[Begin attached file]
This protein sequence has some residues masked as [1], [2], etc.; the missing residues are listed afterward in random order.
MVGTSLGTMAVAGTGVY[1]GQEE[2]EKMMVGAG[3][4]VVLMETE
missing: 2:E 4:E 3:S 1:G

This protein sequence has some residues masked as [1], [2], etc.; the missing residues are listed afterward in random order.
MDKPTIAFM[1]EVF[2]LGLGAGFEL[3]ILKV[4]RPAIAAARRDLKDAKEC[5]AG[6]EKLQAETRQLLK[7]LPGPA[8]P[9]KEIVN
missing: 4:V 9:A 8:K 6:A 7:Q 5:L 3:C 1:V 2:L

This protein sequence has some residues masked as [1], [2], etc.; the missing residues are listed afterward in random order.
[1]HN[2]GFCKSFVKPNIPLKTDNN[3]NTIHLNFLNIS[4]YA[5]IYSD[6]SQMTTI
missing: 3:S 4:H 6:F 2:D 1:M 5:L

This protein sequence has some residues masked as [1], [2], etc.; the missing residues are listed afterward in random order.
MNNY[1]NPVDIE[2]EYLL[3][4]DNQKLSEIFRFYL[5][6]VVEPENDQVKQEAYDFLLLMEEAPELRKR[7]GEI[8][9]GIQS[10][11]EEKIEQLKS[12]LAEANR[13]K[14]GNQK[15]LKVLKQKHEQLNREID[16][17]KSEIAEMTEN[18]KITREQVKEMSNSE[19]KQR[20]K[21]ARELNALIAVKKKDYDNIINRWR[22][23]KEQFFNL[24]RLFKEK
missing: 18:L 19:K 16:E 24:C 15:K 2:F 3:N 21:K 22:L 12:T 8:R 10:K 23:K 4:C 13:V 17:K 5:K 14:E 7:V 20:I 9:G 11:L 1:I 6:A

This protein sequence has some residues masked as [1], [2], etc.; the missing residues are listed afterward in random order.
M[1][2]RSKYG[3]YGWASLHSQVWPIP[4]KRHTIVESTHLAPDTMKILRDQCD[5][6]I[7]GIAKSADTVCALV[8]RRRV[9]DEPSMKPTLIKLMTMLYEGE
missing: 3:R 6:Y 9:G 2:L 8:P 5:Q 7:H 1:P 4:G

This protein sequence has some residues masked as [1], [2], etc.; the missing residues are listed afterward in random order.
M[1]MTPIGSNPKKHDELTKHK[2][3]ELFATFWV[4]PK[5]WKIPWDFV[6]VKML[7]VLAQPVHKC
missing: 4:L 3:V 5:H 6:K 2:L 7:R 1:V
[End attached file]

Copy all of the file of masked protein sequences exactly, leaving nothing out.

This protein sequence has some residues masked as [1], [2], etc.; the missing residues are listed afterward in random order.
MVGTSLGTMAVAGTGVY[1]GQEE[2]EKMMVGAG[3][4]VVLMETE
missing: 2:E 4:E 3:S 1:G

This protein sequence has some residues masked as [1], [2], etc.; the missing residues are listed afterward in random order.
MDKPTIAFM[1]EVF[2]LGLGAGFEL[3]ILKV[4]RPAIAAARRDLKDAKEC[5]AG[6]EKLQAETRQLLK[7]LPGPA[8]P[9]KEIVN
missing: 4:V 9:A 8:K 6:A 7:Q 5:L 3:C 1:V 2:L

This protein sequence has some residues masked as [1], [2], etc.; the missing residues are listed afterward in random order.
[1]HN[2]GFCKSFVKPNIPLKTDNN[3]NTIHLNFLNIS[4]YA[5]IYSD[6]SQMTTI
missing: 3:S 4:H 6:F 2:D 1:M 5:L

This protein sequence has some residues masked as [1], [2], etc.; the missing residues are listed afterward in random order.
MNNY[1]NPVDIE[2]EYLL[3][4]DNQKLSEIFRFYL[5][6]VVEPENDQVKQEAYDFLLLMEEAPELRKR[7]GEI[8][9]GIQS[10][11]EEKIEQLKS[12]LAEANR[13]K[14]GNQK[15]LKVLKQKHEQLNREID[16][17]KSEIAEMTEN[18]KITREQVKEMSNSE[19]KQR[20]K[21]ARELNALIAVKKKDYDNIINRWR[22][23]KEQFFNL[24]RLFKEK
missing: 18:L 19:K 16:E 24:C 15:K 2:F 3:N 21:K 22:L 12:T 8:R 10:K 23:K 4:C 13:V 17:K 5:K 14:E 7:V 20:I 9:G 11:L 1:I 6:A

This protein sequence has some residues masked as [1], [2], etc.; the missing residues are listed afterward in random order.
M[1][2]RSKYG[3]YGWASLHSQVWPIP[4]KRHTIVESTHLAPDTMKILRDQCD[5][6]I[7]GIAKSADTVCALV[8]RRRV[9]DEPSMKPTLIKLMTMLYEGE
missing: 3:R 6:Y 9:G 2:L 8:P 5:Q 7:H 1:P 4:G

This protein sequence has some residues masked as [1], [2], etc.; the missing residues are listed afterward in random order.
M[1]MTPIGSNPKKHDELTKHK[2][3]ELFATFWV[4]PK[5]WKIPWDFV[6]VKML[7]VLAQPVHKC
missing: 4:L 3:V 5:H 6:K 2:L 7:R 1:V